Mistrial as Jury cannot come to a verdict…
A mistrial was declared Wednesday in the trial of Baltimore Police Officer William G. Porter, after jurors told a judge it could not reach a verdict on any of the four charges against him.
The panel had informed the judge on Tuesday that it was deadlocked, and Judge Barry G. Williams ordered them to continue deliberations.
Porter, 26, was charged with involuntary manslaughter, second-degree assault, reckless endangerment and misconduct in office. He is the first of six police officers to stand trial in the death of Freddie Gray.
Gray, 25, suffered a broken neck and severe spinal cord injury in the back of a police transport van after his arrest on April 12. His death a week later prompted widespread protests against police brutality, and his funeral was followed by the most intense riotingand looting in the city since the assassination of Martin Luther King Jr. in 1968.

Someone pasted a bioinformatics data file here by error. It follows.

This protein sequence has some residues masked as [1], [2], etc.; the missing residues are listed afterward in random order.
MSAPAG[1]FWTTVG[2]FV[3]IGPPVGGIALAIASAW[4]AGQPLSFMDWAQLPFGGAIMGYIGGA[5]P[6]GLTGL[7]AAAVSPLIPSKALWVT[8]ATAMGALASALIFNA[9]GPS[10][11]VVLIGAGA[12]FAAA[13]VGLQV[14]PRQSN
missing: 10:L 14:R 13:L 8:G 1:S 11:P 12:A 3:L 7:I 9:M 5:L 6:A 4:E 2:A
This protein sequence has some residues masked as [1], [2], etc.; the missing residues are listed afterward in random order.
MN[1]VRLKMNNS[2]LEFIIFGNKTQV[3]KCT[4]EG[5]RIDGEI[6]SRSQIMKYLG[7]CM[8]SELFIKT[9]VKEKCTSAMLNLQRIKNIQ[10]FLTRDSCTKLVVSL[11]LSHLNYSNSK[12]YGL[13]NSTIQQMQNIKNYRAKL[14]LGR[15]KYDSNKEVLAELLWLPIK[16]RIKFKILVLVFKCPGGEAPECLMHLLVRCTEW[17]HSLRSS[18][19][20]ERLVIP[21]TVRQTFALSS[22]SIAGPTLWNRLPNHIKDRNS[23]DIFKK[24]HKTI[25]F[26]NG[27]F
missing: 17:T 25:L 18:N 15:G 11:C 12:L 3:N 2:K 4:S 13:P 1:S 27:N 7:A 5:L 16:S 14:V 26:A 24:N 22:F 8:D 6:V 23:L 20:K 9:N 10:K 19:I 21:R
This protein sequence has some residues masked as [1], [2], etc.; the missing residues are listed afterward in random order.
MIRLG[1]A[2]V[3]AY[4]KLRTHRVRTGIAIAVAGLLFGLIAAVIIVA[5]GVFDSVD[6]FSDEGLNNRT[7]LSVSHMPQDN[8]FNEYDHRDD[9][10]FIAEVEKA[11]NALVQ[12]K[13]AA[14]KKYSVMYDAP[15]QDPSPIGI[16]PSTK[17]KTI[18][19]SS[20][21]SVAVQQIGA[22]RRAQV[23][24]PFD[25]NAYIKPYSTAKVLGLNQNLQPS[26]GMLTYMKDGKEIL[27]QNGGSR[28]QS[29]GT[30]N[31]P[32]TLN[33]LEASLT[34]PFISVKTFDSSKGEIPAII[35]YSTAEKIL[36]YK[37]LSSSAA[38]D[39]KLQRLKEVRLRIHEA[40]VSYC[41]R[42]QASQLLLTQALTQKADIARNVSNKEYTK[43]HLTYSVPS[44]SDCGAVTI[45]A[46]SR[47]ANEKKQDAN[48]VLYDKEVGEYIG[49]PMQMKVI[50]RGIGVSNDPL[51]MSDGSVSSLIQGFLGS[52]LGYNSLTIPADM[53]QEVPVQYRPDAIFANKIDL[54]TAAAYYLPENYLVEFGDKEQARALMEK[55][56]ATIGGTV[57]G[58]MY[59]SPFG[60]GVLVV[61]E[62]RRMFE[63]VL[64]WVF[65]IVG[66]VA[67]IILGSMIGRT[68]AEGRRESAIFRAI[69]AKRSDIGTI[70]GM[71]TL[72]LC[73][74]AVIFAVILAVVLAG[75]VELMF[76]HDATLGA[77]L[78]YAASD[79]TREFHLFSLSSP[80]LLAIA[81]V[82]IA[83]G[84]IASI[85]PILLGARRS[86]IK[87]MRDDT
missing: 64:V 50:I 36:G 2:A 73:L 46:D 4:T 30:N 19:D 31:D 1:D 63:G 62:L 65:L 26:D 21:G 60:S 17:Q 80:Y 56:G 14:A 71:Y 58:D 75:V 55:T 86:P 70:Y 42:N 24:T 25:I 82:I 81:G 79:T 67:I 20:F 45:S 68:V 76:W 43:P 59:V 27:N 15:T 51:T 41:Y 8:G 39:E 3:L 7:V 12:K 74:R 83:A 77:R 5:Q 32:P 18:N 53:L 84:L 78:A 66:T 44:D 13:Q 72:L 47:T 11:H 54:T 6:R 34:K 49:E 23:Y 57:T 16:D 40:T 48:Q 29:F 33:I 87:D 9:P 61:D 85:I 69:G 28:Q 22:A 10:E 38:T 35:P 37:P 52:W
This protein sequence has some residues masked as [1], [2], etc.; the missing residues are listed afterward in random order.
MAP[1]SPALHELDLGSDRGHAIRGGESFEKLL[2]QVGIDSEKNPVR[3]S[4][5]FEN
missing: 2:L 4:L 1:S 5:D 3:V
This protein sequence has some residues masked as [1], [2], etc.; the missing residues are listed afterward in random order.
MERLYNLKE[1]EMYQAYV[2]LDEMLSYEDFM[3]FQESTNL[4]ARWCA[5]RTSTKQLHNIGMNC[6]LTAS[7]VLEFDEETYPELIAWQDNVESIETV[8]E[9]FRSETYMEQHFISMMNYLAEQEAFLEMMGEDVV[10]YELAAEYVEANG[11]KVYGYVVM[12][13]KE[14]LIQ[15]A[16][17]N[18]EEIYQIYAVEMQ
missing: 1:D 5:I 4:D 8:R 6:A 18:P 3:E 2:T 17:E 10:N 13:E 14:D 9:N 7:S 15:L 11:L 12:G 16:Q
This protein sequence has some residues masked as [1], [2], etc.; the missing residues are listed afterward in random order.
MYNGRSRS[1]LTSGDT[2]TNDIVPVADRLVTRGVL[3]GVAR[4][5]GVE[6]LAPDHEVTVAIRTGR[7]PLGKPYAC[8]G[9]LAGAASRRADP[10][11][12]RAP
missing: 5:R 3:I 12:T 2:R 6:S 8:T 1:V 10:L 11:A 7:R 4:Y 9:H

Baltimore State’s Attorney Marilyn J. Mosby charged Porter and five other officers in Gray’s arrest and death on May 1, and many have watched the proceedings in Porter’s trial closely.
Now that a mistrial has been declared, it is up to prosecutors to decide whether to put Porter on trial again. In making that decision, prosecutors must weigh their chances of securing a conviction in a subsequent trial, said J. Amy Dillard, associate processor at the University of Baltimore School of Law.